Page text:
In preparation for the new site (soon!), I am going back into all my old posts and re-doing my tags. I’ve got the most recent half of them done, and I’ve felt pretty good about the variety of categories.
However: I am shocked that it took me this long to add a “put an egg on it” tag.
Putting An Egg On It is pretty much the new black, if you haven’t noticed, and I must admit, it’s for very good reason. Eggs are an inexpensive source of protein, even if you are getting the gorgeous $6/dozen ones at the farmers’ market. They’re less heavy than a portion of meat, and more versatile. Scrambled, frittata-ed, poached, or sunny side-up, they’re the humble, everyday, culinary equivalent to the rug in the Big Lebowski: they really pull a dish together. Because we’re suckers for a bright, runny yolk, and too lazy to poach an egg, sunny eggs are pretty much to go-to around here. Crispy edges, soft middle, poised and ready to ooze.
We spent all winter putting a fried egg on top of bean/green/vegetable concoctions, over thick, bricky stews, and nestled in polenta and marinara (in purgatorio, definitely a post for another time soon). For the first time in my life it dawned on me that if I was not careful with this new repertoire, I would likely eat an egg for breakfast, lunch and dinner, all in the same day. We stopped using our steak knives for steak, and started using them to deftly halve and distribute the still-runny yolks of our fried eggs throughout whatever else was in the bowl.
So after this last weekend’s Anniversary Road Show antics, waking up from a 3 hour
food coma emergency nap on Sunday afternoon (diagnosis: too much anniversary), Danny and I populated our grocery list with some staples, including a much-needed dozen eggs. (If there are no eggs in the fridge it really does feel like a destitute situation.) We also allotted quite a few spots for freebie, whatever-looked-good vegetables. It seemed it was officially time again for springtime experimentation in the kitchen, and this week’s wild card was: dandelion greens.
Wild card? Sort of. It’s not that I’ve never had them. But I’ve never used them in my own kitchen. The nice part was that they were A Green, so one should, ostensibly, be able to prepare them as one would Any Other Green: chopped, sauteed with some sort of allium(s), possibly braised with a bit of broth if necessary to break up coarseness or bitterness. There’s a formula to everything. But the dandelion’s x-factor came from its profound bitterness. I hear people talk about bitterness in raw kale, and I have literally no clue what they are talking about. Chewy? Sure. Very green-tasting? Absolutely. Bitter? Nope.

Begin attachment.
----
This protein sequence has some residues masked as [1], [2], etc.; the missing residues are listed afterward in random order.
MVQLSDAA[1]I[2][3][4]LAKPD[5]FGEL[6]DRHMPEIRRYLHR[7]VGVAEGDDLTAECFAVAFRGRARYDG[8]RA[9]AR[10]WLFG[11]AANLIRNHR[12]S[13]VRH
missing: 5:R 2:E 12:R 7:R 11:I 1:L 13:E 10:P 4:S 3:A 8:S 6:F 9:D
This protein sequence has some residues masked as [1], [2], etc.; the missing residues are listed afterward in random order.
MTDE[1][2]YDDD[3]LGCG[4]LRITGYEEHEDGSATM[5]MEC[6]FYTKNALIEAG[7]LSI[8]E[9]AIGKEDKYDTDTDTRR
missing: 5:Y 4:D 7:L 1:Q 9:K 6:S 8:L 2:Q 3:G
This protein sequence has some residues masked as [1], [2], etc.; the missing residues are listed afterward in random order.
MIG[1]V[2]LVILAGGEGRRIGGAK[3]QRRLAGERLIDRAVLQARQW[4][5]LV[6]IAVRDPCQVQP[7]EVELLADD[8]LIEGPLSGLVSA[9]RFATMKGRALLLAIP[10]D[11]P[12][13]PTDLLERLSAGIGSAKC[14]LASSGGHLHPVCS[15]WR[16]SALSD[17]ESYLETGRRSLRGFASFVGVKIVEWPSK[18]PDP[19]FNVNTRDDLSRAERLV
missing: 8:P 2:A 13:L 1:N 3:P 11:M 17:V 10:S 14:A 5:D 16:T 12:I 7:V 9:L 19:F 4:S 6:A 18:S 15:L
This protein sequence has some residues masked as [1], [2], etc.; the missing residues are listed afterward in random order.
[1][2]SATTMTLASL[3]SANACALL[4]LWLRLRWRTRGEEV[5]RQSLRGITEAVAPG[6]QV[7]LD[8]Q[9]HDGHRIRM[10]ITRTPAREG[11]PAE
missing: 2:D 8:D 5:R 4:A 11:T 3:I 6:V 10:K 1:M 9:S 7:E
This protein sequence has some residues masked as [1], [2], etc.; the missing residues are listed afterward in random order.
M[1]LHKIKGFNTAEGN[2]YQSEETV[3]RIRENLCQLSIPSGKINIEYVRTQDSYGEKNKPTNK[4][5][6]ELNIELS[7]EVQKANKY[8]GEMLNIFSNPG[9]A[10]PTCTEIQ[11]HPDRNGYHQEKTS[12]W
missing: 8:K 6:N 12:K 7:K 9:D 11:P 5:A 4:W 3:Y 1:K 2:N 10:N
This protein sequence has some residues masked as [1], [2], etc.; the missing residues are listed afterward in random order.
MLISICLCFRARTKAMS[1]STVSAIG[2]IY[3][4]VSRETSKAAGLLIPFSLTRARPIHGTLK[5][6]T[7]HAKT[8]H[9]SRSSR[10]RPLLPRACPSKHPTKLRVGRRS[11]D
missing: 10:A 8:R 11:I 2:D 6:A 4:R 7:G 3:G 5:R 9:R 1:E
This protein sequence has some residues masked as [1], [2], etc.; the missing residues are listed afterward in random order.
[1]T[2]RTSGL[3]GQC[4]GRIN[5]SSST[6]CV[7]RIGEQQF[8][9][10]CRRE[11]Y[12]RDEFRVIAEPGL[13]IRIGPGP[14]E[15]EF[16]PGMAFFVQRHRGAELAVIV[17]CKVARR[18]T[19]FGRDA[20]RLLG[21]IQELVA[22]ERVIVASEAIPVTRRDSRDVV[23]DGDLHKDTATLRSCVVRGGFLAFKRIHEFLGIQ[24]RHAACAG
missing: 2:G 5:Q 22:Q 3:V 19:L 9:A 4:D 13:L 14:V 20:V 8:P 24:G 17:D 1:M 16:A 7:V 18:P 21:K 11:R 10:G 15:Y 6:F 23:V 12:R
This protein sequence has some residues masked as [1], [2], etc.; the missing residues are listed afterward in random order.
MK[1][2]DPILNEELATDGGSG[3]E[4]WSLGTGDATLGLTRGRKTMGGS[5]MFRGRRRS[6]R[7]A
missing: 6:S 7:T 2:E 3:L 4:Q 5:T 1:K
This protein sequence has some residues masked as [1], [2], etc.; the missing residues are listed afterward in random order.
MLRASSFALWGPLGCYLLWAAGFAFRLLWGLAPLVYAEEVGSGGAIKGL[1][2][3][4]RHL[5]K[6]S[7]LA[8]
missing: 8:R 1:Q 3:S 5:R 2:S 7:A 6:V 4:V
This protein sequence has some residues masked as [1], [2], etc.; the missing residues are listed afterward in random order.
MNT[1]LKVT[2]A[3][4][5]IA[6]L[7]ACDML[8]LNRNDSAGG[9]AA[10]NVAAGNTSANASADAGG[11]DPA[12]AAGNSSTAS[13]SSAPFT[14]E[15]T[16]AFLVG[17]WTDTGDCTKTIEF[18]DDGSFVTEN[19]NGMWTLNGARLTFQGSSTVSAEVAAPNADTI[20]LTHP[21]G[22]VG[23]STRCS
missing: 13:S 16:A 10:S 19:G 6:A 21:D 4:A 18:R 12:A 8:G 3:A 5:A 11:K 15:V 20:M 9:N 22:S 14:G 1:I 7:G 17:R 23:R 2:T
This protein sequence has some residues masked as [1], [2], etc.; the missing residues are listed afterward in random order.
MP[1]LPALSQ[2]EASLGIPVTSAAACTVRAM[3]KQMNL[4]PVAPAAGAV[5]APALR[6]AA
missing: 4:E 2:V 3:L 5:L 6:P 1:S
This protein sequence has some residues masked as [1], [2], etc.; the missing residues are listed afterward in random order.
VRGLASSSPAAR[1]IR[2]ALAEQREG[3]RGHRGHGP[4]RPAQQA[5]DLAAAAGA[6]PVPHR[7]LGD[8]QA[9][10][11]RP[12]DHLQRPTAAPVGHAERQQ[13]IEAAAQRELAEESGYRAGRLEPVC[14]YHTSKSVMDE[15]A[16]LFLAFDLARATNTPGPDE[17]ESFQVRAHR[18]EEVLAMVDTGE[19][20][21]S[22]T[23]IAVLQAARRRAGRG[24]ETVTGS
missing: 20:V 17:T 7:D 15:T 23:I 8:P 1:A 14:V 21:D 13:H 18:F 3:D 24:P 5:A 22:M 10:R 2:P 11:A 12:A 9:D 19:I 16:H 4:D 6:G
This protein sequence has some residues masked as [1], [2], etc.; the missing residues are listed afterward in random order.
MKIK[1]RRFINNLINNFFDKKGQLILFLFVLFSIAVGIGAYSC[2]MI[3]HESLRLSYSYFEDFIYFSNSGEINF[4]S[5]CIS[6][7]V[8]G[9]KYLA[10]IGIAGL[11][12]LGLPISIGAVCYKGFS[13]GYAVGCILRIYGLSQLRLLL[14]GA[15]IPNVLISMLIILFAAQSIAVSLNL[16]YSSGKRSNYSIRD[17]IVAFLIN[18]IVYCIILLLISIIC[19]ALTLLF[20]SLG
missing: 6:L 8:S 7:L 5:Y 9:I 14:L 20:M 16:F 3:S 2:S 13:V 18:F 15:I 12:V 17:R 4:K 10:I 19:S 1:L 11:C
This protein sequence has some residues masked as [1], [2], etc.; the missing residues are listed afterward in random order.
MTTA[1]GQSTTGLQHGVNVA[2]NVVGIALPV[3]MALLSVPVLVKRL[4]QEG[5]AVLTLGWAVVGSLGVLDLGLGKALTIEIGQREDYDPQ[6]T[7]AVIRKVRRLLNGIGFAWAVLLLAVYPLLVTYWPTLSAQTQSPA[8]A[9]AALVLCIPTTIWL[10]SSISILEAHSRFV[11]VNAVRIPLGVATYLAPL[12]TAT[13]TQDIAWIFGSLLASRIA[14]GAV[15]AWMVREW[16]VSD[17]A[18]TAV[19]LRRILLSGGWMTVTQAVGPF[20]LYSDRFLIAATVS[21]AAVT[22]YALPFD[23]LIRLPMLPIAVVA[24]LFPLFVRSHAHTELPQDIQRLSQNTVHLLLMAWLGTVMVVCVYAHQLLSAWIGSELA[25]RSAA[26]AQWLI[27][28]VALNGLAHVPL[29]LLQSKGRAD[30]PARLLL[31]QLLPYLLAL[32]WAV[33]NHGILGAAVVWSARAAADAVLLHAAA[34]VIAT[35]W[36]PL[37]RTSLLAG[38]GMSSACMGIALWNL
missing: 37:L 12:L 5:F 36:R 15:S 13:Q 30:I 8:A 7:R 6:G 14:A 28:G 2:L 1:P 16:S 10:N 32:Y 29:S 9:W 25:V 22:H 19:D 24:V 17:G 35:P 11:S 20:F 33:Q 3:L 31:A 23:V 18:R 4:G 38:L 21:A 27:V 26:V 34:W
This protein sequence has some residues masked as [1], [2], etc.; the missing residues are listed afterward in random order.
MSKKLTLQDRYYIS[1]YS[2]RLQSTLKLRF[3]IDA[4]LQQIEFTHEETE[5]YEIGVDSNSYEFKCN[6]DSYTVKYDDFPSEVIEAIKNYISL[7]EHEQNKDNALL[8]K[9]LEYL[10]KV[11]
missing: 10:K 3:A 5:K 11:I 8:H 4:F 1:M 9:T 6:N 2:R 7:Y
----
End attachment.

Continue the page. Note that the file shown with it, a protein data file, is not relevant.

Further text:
But dandelion greens. SHARP. Don’t be fooled by the adorable ranunculus up there, sitting in that adorable ceramic Mason jar (not my work; I have an insanely talented sister). Those babies are spicy.
So sometimes the best thing to do to counteract one sort of sharpness is add other layers of it, just in different shades. Give that edgy green some friends to round it out so it doesn’t seem like such a loner: a tart, bright top note in a squeeze of lemon, some red pepper flakes to blend the bitterness right on into a very enjoyable spicy sting, and the quiet tang of ricotta salata. Then, introduce it to some softer friends, like creamy chickpeas, a strong, smoky foundation of bacon fat, and – you guessed it – an egg. You know, for example.
- 1 bunch dandelion greens (maybe 1/2 lb?), rinsed and chopped
- 2 small shallots
- 1 tablespoon bacon fat (because like us, you also spent the winter putting crumbled bacon on everything and reserved the fat in a jar for just such an occasion.) Okay, olive oil would work great too.
- 2 pinches red pepper flakes – one if you want it milder
- pinch salt
- 1 can chickpeas, drained but not rinsed
- 1/4 cup stock (chicken or vegetable, doesn’t matter)
- fresh black pepper
- 1 ounce ricotta salata (I usually find the sheep’s milk ricotta, but if you can find goat ricotta salata, so much the better)
- 2 eggs (or one per person)
- freshly halved lemon